There just aren’t enough choices.
Sometimes you really want a product, but you don’t buy it. Because the colors don’t work. Because it’s just a little too small or a little too big.
You’re like Goldilocks: you only want to spend money if it’s just right. And you are not alone.
There’s another trend that’s developed (and continuing to develop) over the past couple of years, too. People want unique. Mindshare found that“58 percent of consumers say they ‘prefer unique versus mass produced goods.’”
That’s a very good thing for 3D printing.
The Opportunity to Create What You Want – Exactly How You Want It
At this point, the use of 3D printing isn’t widespread enough in consumer goods to see exactly how it will look in the future. But there are two possibilities:
- You create your own 3D design and either print it yourself or use one of the many on-demand 3D printing services available ( like Lowe’s is doing here ).
- You buy a company’s design, but they make it to your specifications ( as Adidas is planning on doing with their 3D-printed sneaker ).
Going Far Beyond Buying Your Favorite Color
All of the above is really cool. But that’s not where 3D printing and personalization will have the biggest impact in our lives. Instead, let’s talk about dentures.
Yep, dentures. None of us want to think about dentures – they have all sorts of negative connotations. However, you might need them one day.
And when you do, hopefully 3D printing will have made it so you don’t have to experience what the current wearers of dentures do.
Dentures are uncomfortable. They’re hard to clean. Food gets stuck in them. Sometimes you can’t pronounce certain words.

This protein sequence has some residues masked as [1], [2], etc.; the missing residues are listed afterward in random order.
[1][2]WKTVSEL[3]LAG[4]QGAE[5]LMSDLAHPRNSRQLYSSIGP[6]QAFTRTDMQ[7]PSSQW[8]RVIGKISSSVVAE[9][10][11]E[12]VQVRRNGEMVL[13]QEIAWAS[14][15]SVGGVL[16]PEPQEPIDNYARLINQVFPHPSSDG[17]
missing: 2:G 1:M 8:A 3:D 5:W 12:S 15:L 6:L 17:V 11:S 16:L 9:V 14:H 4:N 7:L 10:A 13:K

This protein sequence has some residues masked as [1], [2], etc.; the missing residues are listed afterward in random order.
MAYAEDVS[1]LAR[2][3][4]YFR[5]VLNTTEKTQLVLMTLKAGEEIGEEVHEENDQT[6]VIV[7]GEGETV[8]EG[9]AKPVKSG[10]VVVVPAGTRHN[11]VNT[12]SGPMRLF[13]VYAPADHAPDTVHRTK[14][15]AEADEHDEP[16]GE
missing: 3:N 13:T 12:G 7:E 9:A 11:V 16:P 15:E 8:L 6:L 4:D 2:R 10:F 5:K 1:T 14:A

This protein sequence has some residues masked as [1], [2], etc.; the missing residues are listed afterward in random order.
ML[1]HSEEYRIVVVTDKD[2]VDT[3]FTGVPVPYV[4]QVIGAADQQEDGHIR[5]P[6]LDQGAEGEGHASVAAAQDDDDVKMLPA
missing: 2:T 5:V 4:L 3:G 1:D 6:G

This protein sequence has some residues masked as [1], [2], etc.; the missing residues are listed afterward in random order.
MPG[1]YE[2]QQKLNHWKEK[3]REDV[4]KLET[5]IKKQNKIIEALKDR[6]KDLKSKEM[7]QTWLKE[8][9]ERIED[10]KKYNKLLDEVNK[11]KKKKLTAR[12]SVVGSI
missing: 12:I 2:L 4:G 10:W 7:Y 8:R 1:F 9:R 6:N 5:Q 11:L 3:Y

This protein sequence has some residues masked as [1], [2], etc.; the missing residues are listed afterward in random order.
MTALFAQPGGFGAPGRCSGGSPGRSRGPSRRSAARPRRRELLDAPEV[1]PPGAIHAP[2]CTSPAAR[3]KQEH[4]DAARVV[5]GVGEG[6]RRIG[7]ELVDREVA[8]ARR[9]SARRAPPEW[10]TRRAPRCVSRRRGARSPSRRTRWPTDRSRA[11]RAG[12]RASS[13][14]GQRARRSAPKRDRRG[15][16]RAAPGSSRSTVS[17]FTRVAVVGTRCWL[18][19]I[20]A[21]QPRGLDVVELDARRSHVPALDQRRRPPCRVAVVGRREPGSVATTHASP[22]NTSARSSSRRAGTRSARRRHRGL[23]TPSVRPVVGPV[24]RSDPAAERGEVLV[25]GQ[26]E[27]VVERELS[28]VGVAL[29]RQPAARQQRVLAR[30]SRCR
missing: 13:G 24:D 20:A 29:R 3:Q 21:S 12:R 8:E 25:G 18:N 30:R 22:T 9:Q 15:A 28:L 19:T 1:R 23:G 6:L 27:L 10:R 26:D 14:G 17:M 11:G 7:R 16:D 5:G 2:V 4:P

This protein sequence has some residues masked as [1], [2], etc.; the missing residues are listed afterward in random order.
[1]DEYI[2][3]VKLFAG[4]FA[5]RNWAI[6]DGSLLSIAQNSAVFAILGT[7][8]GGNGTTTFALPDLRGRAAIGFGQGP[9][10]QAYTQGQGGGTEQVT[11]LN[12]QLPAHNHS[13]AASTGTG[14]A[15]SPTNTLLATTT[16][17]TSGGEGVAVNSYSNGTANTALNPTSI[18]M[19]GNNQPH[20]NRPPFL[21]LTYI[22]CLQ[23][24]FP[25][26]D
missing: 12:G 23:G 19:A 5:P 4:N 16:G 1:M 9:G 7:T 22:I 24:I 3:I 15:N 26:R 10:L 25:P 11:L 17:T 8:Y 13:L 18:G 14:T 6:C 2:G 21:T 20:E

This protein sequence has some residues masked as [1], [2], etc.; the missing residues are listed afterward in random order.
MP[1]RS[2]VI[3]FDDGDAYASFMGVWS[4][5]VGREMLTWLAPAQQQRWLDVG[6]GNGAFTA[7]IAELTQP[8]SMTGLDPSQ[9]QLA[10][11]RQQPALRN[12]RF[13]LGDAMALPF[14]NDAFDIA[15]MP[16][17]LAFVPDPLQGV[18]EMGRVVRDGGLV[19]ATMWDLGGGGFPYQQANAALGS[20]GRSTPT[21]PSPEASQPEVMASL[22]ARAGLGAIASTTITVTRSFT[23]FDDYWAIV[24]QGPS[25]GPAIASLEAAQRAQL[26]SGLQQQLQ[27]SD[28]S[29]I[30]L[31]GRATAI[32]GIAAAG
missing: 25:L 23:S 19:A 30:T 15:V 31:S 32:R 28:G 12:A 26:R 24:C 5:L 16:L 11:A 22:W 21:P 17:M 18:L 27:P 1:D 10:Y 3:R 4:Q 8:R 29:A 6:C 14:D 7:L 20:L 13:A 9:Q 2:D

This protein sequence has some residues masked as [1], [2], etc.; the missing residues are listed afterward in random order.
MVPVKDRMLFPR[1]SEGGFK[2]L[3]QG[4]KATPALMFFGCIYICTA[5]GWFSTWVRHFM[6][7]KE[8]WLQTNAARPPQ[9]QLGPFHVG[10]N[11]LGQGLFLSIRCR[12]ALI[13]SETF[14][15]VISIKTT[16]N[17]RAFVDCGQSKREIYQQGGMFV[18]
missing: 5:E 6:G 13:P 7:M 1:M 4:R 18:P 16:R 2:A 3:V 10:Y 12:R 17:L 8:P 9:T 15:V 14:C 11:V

And then 3D Printing Came Along
Okay, truthfully, dentures have always been personalized. Your dentist takes a casting of your mouth and sends off the mold to be manufactured.
It still wasn’t good enough, according to a study released July 2017 .
In this study, each participant wore two different sets of dentures for 30 days each: one pair of conventional dentures, and one pair manufactured with laser sintering .
The results: five of the participants preferred the 3D-printed dentures. One preferred the conventional dentures. Three had no preference.
The Long-Term Effect of 3D Printing
3D printing has long has a positive impact on the healthcare industry , both in creating medical devices like dentures and in providing educational opportunities for both medical students and actively practicing professionals.
The power of 3D printing lies in the speed with which we can create personalized products and the ability to make them out of new materials and as a single piece.
Of course, we’d also like to have a pair of shoes that aren’t ugly and are actually wide (or narrow enough) for our feet. That’s some positive impact in and of itself!